#délit_de_solidarité #solidarité #asile #migrations #réfugiés #Europe
    #Allemagne #criminalisation #statistiques #chiffres #Suisse #Danemark #Espagne #France #journalisme #journalistes #presse #Grèce #Calais

    #Norbert_Valley #Christian_Hartung #Miguel_Roldan #Lise_Ramslog #Claire_Marsol #Anouk_Van_Gestel #Lisbeth_Zornig_Andersen #Daphne_Vloumidi #Mikael_Lindholm #Fernand_Bosson #Benoit_Duclois #Mussie_Zerai #Manuel_Blanco #Tom_Ciotkowski #Rob_Lawrie

    ping @isskein @karine4

    • The creeping criminalisation of humanitarian aid

      At the heart of the trial of a volunteer with American migrant aid group No More Deaths that began in Arizona last week lies the question of when humanitarian aid crosses the line and becomes a criminal offence.

      Scott Warren, 37, faces three felony charges after he helped two undocumented migrants by providing them food, shelter, and transportation over three days in January 2018 – his crime, prosecutors say, wasn’t helping people but hiding them from law enforcement officers.

      Whichever way the case goes, humanitarian work appears to be under growing threat of criminalisation by certain governments.

      Aid organisations have long faced suspensions in difficult operating environments due to geopolitical or domestic political concerns – from Pakistan to Sudan to Burundi – but they now face a new criminalisation challenge from Western governments, whether it’s rescue missions in the Mediterranean or toeing the US counter-terror line in the Middle East.

      As aid workers increasingly find themselves in the legal crosshairs, here’s a collection of our reporting to draw attention to this emerging trend.


      Dans l’article une liste d’articles poubliés dans The New Humanitarian sur le délit de solidarité un peu partout dans le #monde...

    • European activists fight back against ‘criminalisation’ of aid for migrants and refugees

      More and more people are being arrested across Europe for helping migrants and refugees. Now, civil society groups are fighting back against the 17-year-old EU policy they say lies at the root of what activists and NGOs have dubbed the “criminalisation of solidarity”.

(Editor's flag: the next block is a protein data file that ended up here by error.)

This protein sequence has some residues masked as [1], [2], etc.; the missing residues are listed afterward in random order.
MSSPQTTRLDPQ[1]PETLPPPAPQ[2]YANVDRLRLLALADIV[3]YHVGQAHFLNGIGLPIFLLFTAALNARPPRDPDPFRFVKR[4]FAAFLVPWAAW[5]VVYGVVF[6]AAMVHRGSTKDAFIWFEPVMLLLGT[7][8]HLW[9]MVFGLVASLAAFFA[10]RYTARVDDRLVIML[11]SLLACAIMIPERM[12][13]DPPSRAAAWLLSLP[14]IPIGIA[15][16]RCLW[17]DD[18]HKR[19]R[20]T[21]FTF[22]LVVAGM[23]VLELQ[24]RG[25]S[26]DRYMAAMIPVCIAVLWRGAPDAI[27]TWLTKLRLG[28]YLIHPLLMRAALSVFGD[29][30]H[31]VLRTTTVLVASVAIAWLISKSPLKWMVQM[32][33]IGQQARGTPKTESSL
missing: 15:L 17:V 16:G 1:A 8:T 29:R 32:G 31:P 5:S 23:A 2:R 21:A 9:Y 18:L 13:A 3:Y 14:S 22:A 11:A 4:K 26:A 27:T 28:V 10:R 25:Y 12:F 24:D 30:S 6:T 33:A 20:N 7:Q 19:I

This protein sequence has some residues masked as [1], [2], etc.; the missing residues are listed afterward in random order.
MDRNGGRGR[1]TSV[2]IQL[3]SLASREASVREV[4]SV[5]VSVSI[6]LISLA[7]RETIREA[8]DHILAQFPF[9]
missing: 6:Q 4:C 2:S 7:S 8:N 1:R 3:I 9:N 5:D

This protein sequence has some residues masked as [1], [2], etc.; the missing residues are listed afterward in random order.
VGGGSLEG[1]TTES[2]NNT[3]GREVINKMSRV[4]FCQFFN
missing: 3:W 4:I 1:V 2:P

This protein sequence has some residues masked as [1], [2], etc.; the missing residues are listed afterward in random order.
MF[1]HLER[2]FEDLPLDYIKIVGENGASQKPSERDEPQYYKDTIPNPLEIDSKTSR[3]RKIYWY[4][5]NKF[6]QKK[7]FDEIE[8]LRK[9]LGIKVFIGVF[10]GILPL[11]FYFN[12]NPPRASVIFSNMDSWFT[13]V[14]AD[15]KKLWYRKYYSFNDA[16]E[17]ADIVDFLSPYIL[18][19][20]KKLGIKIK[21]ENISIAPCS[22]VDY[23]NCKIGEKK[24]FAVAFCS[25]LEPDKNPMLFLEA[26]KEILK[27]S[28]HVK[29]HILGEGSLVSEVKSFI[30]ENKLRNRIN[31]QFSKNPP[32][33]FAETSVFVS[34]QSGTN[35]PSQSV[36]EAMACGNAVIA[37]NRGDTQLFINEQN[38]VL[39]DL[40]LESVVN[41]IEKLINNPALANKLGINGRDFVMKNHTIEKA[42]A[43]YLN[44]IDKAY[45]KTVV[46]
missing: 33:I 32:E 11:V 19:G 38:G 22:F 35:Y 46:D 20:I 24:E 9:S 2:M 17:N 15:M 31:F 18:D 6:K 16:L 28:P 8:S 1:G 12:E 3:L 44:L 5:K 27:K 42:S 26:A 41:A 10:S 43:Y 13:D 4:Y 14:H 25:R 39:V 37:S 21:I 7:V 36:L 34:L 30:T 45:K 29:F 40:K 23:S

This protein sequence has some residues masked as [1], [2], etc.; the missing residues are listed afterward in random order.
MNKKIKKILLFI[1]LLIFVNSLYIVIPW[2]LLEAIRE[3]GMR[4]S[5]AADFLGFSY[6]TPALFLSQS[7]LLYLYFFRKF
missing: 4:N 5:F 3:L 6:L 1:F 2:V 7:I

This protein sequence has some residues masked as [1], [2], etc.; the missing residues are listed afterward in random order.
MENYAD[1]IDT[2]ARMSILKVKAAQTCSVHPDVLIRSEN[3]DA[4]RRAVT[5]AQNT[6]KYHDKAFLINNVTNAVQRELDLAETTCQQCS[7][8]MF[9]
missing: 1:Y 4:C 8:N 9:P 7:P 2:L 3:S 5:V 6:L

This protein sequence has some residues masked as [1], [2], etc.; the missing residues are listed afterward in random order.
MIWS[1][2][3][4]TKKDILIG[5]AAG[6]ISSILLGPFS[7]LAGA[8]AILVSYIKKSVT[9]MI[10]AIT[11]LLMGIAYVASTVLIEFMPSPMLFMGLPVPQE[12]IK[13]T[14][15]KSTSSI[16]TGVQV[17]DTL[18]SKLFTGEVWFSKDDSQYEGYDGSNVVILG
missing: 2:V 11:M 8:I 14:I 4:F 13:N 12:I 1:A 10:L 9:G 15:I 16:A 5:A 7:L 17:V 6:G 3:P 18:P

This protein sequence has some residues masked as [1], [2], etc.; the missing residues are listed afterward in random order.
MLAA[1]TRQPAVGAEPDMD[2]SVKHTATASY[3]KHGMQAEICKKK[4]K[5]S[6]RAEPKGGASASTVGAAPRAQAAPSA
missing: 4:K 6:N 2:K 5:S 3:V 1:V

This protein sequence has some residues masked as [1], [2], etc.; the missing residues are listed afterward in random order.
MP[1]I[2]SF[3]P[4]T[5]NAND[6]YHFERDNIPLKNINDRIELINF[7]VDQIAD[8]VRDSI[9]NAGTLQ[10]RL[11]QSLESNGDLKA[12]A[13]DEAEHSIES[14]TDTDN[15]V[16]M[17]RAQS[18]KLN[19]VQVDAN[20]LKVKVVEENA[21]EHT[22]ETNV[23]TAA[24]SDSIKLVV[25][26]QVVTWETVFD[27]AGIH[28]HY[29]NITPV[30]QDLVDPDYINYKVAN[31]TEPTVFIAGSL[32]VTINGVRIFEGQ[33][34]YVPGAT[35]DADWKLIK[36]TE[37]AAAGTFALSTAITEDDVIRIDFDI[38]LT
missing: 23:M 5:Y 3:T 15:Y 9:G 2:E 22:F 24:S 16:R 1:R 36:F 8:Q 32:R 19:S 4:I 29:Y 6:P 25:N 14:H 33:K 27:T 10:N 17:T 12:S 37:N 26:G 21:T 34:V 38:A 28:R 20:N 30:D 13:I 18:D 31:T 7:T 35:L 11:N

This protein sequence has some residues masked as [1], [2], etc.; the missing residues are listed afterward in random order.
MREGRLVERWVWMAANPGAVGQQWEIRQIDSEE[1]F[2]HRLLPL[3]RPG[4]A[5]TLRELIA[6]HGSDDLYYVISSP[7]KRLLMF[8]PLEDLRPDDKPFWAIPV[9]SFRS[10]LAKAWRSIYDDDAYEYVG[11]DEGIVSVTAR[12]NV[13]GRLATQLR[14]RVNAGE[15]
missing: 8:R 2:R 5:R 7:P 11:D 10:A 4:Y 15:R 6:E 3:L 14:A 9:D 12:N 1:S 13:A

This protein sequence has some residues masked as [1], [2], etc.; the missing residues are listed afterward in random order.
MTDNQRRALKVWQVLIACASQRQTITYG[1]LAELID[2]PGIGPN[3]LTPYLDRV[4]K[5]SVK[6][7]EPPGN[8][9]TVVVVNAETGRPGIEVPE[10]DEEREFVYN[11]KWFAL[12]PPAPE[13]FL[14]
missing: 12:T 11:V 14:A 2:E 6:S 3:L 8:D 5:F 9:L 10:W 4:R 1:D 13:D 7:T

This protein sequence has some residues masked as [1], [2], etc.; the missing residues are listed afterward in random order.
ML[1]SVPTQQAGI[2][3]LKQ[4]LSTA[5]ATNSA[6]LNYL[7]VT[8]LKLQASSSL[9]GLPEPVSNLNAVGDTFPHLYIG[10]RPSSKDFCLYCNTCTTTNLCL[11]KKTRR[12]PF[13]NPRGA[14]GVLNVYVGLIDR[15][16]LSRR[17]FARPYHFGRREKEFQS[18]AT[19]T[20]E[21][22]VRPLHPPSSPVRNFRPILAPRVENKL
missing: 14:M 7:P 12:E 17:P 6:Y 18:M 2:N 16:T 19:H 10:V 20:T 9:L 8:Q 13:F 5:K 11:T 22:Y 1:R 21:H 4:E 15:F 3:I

Et le #rapport:
      Crackdown on NGOs and volunteers helping refugees and other migrants


    • Documentan incremento de amenazas contra defensores de migrantes tras acuerdo con EU

      Tras el acuerdo migratorio que México y los Estados Unidos firmaron el pasado junio, se han incrementado los riesgos y amenazas que sufren las y los activistas que defienden a migrantes en Centroamérica, México y Estados Unidos. Esa es la conclusión del informe “Defensores sin muros: personas defensoras de Derechos Humanos criminalizadas en Centroamérica, México y Estados Unidos”, elaborado por la ONG Frontline Defenders, el Programa de Asuntos Migratorios de la Universidad Iberoamericana y la Red Nacional de Organismos Civiles Todos los Derechos para Todas y Todos. El documento identifica 69 eventos de detención, amenazas, acoso, difamación, agresión, deportación, vigilancia o negación de entrada a un país. La mayoría de ellos, 41, tuvieron lugar durante 2019, según un listado que acompaña al informe. Uno de los grandes hallazgos: la existencia de colaboración entre México y Estados Unidos para cerrar el paso a los migrantes y perseguir a los activistas. “Los gobiernos tienen relaciones tensas, difíciles, complicadas. México y Estados Unidos están pasando por uno de sus peores momentos en bilaterales, pero cuando se trata de cooperar para restringir Derechos Humanos hay colaboración absoluta”, dijo Carolina Jiménez, de Amnistía Internacional. Entre estas colaboraciones destaca un trabajo conjunto de ambos países para identificar a activistas y periodistas que quedaron fichados en un registro secreto. El informe se presentó ayer en la Ciudad de México, al mismo tiempo en el que el presidente estadounidense, Donald Trump, habló ante la asamblea general de las Naciones Unidas, agradeciendo al presidente Andrés Manuel López Obrador “por la gran cooperación que estamos recibiendo y por poner a 27 mil soldados en nuestra frontera sur”.